The Tibetans living in India's northeast began their march on Thursday from the state of West Bengal and planned to enter China using the Nathu La pass in Sikkim.

"The goal of the marchers is to fight shoulder to shoulder with Tibetans inside Tibet," said Ugyen Tsewang, general secretary of the Northeast Tibetan Youth Congress, which organized the march.

"We haven't given up our effort yet. We are persuading the state authorities to allow us continue our march," Tsewang said by phone from Rongpo, a town in West Bengal state.

"We will start a hunger strike if the state authorities don't accept our demand," he said.

"We want to confront the Chinese police and not the Indian police."
Protests started on March 10 in the Tibetan capital of Lhasa on the 49th anniversary of a failed uprising against Chinese rule.

They turned violent four days later, touching off demonstrations among Tibetans in three neighbouring Chinese provinces.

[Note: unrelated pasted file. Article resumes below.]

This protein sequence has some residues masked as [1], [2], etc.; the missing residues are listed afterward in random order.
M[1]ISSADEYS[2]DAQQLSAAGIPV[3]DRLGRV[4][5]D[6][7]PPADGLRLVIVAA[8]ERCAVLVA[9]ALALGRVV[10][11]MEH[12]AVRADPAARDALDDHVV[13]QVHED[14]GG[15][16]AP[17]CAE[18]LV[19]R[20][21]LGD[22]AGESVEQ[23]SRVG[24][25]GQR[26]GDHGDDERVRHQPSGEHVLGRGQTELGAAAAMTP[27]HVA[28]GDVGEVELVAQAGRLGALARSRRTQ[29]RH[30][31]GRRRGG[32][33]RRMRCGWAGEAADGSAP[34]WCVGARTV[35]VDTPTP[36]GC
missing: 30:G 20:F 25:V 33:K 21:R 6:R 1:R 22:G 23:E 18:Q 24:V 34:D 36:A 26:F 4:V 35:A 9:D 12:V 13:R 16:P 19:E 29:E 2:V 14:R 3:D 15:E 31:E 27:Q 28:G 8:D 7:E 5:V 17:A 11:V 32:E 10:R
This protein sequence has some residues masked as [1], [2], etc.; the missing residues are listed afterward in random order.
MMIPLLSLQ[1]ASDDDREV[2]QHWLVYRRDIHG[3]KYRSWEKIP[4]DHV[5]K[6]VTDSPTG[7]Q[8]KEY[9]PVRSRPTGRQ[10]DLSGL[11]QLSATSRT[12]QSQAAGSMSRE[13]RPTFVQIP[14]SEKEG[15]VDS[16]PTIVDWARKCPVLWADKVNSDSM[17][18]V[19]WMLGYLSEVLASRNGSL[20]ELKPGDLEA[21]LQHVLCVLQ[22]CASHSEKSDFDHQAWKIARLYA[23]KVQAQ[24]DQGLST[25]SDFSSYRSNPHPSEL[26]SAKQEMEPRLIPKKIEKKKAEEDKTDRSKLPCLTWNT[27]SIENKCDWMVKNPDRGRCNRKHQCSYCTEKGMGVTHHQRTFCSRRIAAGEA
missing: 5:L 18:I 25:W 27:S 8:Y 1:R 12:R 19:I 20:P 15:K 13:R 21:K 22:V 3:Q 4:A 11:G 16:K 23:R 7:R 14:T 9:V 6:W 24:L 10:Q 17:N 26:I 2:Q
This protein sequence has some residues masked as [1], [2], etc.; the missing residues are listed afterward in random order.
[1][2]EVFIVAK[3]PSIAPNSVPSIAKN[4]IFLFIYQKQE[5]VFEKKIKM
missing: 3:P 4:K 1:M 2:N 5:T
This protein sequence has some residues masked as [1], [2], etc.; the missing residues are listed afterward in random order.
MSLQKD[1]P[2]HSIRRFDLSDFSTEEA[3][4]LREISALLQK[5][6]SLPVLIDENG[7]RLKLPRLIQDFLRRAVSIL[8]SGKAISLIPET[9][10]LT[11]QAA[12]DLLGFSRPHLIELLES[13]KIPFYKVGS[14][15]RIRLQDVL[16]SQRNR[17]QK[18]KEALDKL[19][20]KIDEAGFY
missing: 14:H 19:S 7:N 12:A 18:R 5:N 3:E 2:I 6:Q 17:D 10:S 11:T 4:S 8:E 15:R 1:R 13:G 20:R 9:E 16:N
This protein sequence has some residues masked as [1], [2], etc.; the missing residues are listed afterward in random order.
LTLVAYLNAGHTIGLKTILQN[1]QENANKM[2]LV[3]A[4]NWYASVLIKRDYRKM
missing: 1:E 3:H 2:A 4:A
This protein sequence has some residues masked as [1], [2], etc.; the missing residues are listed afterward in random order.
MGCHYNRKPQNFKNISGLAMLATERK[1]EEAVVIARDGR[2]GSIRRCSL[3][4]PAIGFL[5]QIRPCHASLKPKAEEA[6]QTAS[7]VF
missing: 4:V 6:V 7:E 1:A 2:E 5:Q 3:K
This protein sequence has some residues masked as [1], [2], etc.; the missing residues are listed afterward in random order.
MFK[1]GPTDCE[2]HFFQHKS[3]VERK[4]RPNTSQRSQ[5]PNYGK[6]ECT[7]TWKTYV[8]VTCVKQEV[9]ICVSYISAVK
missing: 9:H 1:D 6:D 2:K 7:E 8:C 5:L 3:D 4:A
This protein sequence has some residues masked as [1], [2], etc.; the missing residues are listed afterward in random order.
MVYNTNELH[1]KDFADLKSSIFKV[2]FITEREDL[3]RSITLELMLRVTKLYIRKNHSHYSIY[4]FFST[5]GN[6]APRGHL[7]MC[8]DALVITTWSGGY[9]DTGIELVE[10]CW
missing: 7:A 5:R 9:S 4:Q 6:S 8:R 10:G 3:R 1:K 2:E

Beijing's official death toll from the protests is 22, but the Tibetan government-in-exile in India has said 99 Tibetans have been killed.

India has generally allowed the Tibetan exiles to protest peacefully, but earlier this month detained several dozen protesters who had planned a separate march from northern India to Tibet to coincide with the opening of the Beijing Olympics, saying India would not tolerate actions that embarrassed China.

· This article was amended on Tuesday March 25 2008. In the article above we originally referred to Lhadon Tethong as a man. This has been corrected.